April 6, 2011

Studying alone no loss

Providing an opportunity for college students to create a course that requires self-motivation and self-discipline may seem like a futile effort. For Knox students, however, independent study has been a largely successful way for students to pursue their passions in a self-directed manner.

“[Independent study] is primarily driven by the student with minimal direction from the faculty member,” Dean of the College Larry Breitborde said. “In an independent study, you’re constructing the syllabus.”

On average, about 300 students conduct around 400 independent studies each year under the mentorship of almost 100 faculty members, indicating a widespread desire among students to engage in independent work and a willingness among faculty to aid in the process.

“It’s an important story to tell about Knox,” registrar and Professor of Mathematics Kevin Hastings said of independent study. “[These numbers] don’t even account for senior capstone experiences…nor does it account for Honors projects.”

For senior Courtney Tichler, independent study was a chance to delve deeper into Islam, a subject she had become interested in via other Knox coursework. Tichler, a Religious Studies minor, conducted two independent studies, one on Hamas and the other on the Muslim Brotherhood.

“These studies greatly enriched my understanding of political Islam,” she said. “The opportunity to conduct an independent study…is invaluable.”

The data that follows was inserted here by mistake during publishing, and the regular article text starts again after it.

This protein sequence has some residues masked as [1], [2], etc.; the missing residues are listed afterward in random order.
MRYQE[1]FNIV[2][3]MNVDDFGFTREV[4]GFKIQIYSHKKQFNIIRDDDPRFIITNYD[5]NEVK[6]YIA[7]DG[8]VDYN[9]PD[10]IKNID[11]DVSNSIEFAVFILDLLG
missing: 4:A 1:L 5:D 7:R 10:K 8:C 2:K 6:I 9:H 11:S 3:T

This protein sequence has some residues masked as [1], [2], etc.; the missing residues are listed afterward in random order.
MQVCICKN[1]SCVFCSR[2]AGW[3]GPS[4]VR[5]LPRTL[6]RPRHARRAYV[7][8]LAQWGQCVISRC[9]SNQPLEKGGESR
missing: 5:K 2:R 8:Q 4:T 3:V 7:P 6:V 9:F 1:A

Senior Kelsey Ingle, who is interested in children’s theater, chose to do an independent study after realizing that Knox offered no “expertise or experience” in the field.

“I’m interested in children’s theater, and I want to learn more about it,” she said. “That’s basically what an independent study is for, right?”

Breitborde agrees.

“Usually, a student encounters something…that peaks their interest, but there’s not necessarily a class on that particular thing,” he said. “Most students do use [independent study] for that.”

However, students may occasionally take on an independent study for a different reason, such as having to make up credit due to withdrawing from a course.

“Now they have to catch up in their other courses…and worry about the pace at which they’re accumulating credit,” Breitborde said. “So we get some requests for half-credit independent studies for this reason. It’s not supposed to be the way this works, but faculty are generally inclined to help the student.”

Overwhelmingly, however, Breitborde believes that students undertake independent study to explore a specific topic more in-depth. Although grades are generally relatively high in independent studies, this may be a result of the amount of work put into independent studies due to students’ affinity for and dedication to the subject matter.

“Students have the motivation to do an independent study, so it’s not surprising [that grades are higher],” Breitborde said. “Whether that creates the impression that independent study is an easy way to get an A is not any different from how students think about different courses.”

For Ingle, independent study was not about the grade but rather the experience.

“It’s…incredibly applicable to my life since I already have a job pinned down for the summer serving as the director for the children’s theater summer academy at Carroll College,” she said. “I wanted to give myself an academic background in the practical field in which I’m interested. [Independent studies] are a great way to tailor your education.”

Anna Meier

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